Environmental Technology Transfer via Free Trade
This paper considers a model of international duopoly with global pollution to investigate the impact of tariff policy and licensing contracts on environmental technology transfer. Our main finding is that free trade is not always preferable.When the protection of intellectual property rights (IPR) is within a certain range, there is a possibility that the total world welfare is higher under a positive tariff rate than under a zero tariff rate. This implies that the protection of IPR beyond the range is a prerequisite for the justification of free trade.We also show how developing countries are induced to sign a licensing contract.Even if the licensing does not directly improve the competitiveness of the firm in the developing country, raising the tariff rate can increase the revenue of the country. In contrast, when there is no licensing agreement, the local government sets a lower tariff rate and diffuses the products of foreign firms,because the products of local firms are associated with pollution.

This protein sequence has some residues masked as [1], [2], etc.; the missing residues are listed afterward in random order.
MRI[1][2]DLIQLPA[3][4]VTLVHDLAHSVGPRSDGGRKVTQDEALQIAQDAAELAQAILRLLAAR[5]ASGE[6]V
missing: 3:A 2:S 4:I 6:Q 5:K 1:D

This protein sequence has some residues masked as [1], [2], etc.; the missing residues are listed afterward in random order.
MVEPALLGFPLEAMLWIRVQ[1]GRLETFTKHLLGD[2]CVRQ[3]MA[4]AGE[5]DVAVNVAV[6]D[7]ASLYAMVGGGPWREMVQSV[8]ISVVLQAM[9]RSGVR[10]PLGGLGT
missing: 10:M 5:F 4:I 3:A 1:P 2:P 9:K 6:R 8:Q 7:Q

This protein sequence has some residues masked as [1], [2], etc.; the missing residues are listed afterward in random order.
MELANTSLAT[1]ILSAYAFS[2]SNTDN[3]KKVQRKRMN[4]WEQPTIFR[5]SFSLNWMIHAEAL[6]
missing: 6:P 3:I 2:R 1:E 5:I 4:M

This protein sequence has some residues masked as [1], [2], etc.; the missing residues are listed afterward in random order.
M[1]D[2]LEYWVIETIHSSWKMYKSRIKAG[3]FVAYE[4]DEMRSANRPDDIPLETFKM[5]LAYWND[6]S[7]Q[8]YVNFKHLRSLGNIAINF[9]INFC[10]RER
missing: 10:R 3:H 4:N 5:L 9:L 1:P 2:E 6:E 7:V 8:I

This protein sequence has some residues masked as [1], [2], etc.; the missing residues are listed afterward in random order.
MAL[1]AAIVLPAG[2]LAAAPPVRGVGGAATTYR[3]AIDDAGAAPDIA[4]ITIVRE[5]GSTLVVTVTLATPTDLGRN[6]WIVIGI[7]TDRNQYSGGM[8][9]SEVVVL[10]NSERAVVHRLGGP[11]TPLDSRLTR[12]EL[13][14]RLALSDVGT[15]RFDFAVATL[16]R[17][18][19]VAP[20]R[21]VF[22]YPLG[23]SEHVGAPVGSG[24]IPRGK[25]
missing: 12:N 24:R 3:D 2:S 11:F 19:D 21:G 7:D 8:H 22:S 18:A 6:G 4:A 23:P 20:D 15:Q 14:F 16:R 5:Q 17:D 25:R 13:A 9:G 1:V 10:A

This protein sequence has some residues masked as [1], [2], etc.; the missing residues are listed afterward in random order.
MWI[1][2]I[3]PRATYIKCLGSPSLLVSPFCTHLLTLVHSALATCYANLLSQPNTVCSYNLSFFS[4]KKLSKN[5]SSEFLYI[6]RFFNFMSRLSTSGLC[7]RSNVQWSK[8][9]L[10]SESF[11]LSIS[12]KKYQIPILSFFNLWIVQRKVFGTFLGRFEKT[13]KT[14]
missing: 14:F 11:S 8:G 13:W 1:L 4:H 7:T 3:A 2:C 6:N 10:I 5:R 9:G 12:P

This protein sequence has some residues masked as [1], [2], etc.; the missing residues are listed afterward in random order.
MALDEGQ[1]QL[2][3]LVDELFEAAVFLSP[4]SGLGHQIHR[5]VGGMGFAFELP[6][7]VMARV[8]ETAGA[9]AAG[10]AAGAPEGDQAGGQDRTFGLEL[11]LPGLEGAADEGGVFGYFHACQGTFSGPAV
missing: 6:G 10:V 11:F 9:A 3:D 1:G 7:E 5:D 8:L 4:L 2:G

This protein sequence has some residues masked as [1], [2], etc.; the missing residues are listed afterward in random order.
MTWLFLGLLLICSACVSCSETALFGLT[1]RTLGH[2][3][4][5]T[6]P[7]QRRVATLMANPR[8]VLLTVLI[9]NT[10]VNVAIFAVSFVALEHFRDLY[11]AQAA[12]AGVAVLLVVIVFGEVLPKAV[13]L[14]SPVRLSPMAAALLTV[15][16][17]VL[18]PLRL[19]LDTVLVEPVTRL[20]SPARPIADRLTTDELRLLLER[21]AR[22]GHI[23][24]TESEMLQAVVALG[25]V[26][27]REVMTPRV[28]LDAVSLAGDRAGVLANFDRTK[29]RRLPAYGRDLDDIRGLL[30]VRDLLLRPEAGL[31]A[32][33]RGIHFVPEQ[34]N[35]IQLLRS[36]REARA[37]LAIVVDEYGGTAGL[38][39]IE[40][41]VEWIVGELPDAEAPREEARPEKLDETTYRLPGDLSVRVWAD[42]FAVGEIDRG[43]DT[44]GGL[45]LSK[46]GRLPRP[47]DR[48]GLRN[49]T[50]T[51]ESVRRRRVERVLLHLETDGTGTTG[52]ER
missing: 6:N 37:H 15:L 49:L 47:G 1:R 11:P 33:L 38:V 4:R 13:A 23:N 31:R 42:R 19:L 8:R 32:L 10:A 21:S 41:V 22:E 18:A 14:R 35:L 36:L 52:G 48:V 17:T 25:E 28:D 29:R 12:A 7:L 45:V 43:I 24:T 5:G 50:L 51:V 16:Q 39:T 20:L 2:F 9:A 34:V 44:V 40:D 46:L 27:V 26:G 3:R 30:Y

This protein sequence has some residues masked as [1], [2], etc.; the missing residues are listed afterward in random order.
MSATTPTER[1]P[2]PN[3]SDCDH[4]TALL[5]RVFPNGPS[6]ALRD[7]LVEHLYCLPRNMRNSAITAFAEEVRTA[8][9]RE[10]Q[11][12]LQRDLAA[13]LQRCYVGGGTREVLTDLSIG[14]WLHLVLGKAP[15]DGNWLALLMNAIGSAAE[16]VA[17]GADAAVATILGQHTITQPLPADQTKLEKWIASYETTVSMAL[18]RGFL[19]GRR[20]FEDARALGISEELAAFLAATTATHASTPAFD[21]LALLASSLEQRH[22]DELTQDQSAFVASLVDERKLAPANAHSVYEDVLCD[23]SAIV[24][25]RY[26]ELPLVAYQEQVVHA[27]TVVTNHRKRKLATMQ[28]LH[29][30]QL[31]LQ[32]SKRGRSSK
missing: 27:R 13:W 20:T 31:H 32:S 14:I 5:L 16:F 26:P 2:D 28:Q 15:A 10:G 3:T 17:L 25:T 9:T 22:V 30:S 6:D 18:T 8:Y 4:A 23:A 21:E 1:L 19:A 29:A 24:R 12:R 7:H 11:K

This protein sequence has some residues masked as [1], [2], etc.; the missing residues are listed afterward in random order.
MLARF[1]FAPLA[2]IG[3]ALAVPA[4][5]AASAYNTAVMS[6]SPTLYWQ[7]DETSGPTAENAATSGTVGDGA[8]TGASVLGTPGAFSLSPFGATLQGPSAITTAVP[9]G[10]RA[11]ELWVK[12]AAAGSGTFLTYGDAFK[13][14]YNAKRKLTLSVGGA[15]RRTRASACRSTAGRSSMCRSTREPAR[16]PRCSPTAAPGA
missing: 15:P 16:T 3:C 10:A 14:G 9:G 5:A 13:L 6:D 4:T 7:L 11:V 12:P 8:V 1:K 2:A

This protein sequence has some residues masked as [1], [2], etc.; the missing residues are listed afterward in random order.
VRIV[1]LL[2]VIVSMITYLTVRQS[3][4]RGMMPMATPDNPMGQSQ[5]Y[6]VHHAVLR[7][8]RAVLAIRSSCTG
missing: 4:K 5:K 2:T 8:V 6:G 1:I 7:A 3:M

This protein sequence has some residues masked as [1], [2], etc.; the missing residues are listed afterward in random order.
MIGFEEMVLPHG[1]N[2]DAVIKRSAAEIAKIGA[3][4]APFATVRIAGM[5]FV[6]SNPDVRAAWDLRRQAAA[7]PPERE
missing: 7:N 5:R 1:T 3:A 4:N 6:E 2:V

References listed on IDEAS
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- Hattori, Keisuke, 2007. "Policy and Product Differentiations Encourage the International Transfer of Environmental Technologies," MPRA Paper 6334, University Library of Munich, Germany, revised 20 Sep 2007.
- Azusa Itoh & Makoto Tawada, 2003. "Environment, trade and the welfare gains from the transfer of pollution abatement technology," Economics of Governance, Springer, vol. 82(4), pages 519-534, November.
- Azusa Itoh & Makoto Tawada, 2003. "Environment, trade and the welfare gains from the transfer of pollution abatement technology," Papers in Regional Science, Springer;Regional Science Association International, vol. 82(4), pages 519-534, November.
- Yasuhiro Takarada, 2005. "Transboundary Pollution and the Welfare Effects of Technology Transfer," Journal of Economics, Springer, vol. 85(3), pages 251-275, 09.
- Mukherjee, Arijit & Pennings, Enrico, 2006. "Tariffs, licensing and market structure," European Economic Review, Elsevier, vol. 50(7), pages 1699-1707, October.
- David Popp, 2008. "International Technology Transfer for Climate Policy," Center for Policy Research Policy Briefs 39, Center for Policy Research, Maxwell School, Syracuse University.
- Kabiraj, Tarun & Marjit, Sugata, 2003. "Protecting consumers through protection: The role of tariff-induced technology transfer," European Economic Review, Elsevier, vol. 47(1), pages 113-124, February.
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